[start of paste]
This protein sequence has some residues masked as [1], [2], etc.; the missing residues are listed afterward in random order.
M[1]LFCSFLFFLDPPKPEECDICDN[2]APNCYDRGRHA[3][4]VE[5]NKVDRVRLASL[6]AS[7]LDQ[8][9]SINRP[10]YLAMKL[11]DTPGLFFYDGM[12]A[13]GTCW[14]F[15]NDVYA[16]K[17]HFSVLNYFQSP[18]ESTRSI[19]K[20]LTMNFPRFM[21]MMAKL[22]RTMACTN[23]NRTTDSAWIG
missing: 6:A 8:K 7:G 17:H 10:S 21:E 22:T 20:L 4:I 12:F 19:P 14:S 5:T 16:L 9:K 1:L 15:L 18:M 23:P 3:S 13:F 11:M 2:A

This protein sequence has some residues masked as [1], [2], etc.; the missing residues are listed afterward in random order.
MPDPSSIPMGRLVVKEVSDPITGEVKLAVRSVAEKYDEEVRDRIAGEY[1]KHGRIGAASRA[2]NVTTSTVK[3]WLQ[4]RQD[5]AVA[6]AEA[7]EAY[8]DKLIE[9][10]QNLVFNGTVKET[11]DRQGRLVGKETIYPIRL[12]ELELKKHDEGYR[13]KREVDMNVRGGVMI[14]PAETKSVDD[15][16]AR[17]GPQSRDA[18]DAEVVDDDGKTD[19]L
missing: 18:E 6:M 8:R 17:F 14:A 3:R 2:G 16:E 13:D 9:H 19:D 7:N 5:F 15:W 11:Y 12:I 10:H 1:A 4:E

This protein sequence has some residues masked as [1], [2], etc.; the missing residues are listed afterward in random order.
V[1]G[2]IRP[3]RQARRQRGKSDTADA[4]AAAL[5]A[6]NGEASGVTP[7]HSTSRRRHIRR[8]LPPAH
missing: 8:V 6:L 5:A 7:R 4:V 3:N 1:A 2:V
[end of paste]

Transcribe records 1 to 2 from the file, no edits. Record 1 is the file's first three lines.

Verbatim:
This protein sequence has some residues masked as [1], [2], etc.; the missing residues are listed afterward in random order.
M[1]LFCSFLFFLDPPKPEECDICDN[2]APNCYDRGRHA[3][4]VE[5]NKVDRVRLASL[6]AS[7]LDQ[8][9]SINRP[10]YLAMKL[11]DTPGLFFYDGM[12]A[13]GTCW[14]F[15]NDVYA[16]K[17]HFSVLNYFQSP[18]ESTRSI[19]K[20]LTMNFPRFM[21]MMAKL[22]RTMACTN[23]NRTTDSAWIG
missing: 6:A 8:K 7:G 17:H 10:S 21:E 22:T 20:L 4:I 12:F 19:P 14:S 5:T 16:L 9:K 1:L 15:L 18:M 23:P 3:S 13:F 11:M 2:A

This protein sequence has some residues masked as [1], [2], etc.; the missing residues are listed afterward in random order.
MPDPSSIPMGRLVVKEVSDPITGEVKLAVRSVAEKYDEEVRDRIAGEY[1]KHGRIGAASRA[2]NVTTSTVK[3]WLQ[4]RQD[5]AVA[6]AEA[7]EAY[8]DKLIE[9][10]QNLVFNGTVKET[11]DRQGRLVGKETIYPIRL[12]ELELKKHDEGYR[13]KREVDMNVRGGVMI[14]PAETKSVDD[15][16]AR[17]GPQSRDA[18]DAEVVDDDGKTD[19]L
missing: 18:E 6:M 8:R 17:F 14:A 3:R 2:G 16:E 13:D 9:H 19:D 7:N 5:F 15:W 11:Y 12:I 10:H 1:A 4:E